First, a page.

Serious strain of bird flu found in Minnesota turkey flock, 15,000 birds killed
Photo: MGN Online
ST. PAUL, Minn. (FOX 47) -- Federal officials say a serious strain of bird flu has been found in a Minnesota commercial turkey flock.
The U.S. Department of Agriculture's Animal and Plant Health Inspection Service says the strain was found in Pope County, near Alexandria. It's the first appearance of the highly pathogenic H252 strain of the avian flu in the Mississippi flyway.
Officials say the virus has infected and killed nearly 15,000 birds. There are less than 100 left.
Officials say this is the same virus detected on the west coast. The same successful tactics to prevent the spread of the H5N2 virus at farms in that area are now being used in Pope County. The farm in Pope County has been quarantined for a 10 mile radius. No other poultry farms are in the area, however there are several outdoor flocks which crews are testing now.
The risk to humans is very low and there are no food safety concerns right now. The virus can only infect people in direct contact with infected birds. There were four people on the Pope County farm who handled the birds. Officials do say no human infections have been detected.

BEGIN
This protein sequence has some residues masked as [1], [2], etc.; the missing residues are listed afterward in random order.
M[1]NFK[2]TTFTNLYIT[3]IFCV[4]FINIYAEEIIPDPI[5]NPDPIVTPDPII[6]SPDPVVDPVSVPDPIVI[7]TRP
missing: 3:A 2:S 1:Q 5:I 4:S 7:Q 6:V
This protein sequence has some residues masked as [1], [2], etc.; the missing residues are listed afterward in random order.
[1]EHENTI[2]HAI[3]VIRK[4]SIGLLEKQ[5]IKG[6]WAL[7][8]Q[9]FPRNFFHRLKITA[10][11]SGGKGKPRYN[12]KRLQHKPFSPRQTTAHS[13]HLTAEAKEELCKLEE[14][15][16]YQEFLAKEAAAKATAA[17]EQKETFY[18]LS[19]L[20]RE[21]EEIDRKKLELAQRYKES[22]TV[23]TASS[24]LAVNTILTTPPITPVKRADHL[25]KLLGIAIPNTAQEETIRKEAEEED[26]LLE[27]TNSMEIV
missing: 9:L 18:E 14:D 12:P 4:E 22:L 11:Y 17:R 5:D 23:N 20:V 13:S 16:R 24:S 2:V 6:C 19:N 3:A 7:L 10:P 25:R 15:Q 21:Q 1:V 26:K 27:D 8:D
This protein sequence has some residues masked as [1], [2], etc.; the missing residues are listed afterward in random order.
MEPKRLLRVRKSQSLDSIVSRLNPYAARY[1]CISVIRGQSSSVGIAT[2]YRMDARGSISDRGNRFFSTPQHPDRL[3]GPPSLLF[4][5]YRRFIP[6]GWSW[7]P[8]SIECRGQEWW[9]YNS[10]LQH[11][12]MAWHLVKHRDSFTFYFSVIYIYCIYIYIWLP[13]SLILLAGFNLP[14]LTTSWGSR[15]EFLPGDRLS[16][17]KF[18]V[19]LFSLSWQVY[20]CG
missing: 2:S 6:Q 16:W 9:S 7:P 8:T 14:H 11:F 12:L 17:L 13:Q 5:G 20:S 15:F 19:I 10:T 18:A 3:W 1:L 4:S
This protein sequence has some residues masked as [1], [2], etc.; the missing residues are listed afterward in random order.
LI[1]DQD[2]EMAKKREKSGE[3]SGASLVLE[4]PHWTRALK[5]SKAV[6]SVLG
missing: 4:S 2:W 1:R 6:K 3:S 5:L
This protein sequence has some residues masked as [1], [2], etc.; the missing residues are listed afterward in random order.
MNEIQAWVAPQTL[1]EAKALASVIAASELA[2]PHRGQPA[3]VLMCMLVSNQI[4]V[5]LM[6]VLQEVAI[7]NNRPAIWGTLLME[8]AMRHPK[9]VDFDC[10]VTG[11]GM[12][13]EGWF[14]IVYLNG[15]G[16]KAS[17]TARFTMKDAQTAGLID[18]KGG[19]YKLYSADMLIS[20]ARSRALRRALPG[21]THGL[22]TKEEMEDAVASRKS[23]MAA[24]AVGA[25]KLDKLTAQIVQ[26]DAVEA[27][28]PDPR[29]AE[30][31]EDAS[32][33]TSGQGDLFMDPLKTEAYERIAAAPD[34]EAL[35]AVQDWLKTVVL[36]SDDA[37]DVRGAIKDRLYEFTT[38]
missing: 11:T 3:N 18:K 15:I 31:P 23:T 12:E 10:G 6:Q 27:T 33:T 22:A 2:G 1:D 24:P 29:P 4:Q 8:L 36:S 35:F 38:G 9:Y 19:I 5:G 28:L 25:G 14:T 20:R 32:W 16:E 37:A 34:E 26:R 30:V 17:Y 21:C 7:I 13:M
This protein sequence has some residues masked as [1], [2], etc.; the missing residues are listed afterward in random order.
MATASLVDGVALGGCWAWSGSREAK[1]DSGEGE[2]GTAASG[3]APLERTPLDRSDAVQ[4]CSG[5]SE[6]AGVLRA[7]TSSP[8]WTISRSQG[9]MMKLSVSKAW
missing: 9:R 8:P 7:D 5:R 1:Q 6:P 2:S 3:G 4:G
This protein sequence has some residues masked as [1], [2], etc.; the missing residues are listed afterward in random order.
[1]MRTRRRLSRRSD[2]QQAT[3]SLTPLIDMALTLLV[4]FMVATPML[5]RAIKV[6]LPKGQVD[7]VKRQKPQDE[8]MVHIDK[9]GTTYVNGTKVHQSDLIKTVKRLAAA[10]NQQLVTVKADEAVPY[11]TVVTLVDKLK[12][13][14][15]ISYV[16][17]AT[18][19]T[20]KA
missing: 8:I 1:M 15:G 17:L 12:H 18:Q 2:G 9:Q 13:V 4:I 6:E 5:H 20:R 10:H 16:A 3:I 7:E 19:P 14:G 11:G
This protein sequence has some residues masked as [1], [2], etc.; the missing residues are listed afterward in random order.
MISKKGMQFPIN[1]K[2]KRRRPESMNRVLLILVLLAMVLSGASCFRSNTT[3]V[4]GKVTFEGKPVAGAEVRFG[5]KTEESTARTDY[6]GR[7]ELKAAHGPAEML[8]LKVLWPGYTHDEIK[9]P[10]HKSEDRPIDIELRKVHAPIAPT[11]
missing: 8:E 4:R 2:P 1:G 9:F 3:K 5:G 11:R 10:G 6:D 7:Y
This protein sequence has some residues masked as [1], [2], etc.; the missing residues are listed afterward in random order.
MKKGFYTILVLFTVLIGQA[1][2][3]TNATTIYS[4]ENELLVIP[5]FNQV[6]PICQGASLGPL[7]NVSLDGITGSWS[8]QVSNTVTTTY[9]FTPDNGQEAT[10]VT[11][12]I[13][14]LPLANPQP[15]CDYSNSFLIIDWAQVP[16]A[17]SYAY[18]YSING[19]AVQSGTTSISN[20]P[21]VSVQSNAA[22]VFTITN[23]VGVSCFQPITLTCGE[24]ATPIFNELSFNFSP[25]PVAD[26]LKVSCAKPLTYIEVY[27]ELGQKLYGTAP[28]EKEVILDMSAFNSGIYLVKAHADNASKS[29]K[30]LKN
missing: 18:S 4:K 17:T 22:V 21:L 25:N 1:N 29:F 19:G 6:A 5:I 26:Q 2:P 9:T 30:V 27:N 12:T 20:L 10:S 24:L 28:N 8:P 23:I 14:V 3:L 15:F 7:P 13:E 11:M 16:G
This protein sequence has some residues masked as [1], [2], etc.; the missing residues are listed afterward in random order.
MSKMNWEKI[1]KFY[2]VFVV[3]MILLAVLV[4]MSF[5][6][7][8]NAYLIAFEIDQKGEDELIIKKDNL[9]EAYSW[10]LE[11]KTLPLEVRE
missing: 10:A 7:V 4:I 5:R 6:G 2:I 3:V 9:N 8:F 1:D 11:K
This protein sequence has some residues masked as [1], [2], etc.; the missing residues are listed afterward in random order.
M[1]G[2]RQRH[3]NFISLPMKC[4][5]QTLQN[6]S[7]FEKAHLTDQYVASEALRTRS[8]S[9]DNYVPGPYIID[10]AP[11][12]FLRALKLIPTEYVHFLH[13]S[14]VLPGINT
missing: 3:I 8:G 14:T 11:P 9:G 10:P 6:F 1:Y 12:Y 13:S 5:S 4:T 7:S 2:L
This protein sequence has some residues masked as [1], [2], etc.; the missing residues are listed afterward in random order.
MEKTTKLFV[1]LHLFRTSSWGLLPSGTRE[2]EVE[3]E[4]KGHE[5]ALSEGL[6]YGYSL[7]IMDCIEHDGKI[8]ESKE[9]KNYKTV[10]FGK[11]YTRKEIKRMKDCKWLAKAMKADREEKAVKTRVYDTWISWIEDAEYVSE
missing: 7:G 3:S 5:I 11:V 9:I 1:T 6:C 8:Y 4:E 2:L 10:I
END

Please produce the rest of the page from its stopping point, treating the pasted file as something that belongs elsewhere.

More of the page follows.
The virus is spread through contact with water fowl fecal matter. Officials say it could have gotten on one of the human handlers and brought into the farm, or spread through other types of birds they may have been inside the barns.
The obvious question is how this will affect the turkey market here in Minnesota, which is the number one producer in the United States. The turkey industry in the state claims to produce some 46 million turkeys each year. It produced $92 million in exports in 2013 and accounted for more than 8% of total turkey industry value.
Officials with the Department of Agriculture anticipate an impact felt in the state, but can't say to what degree.
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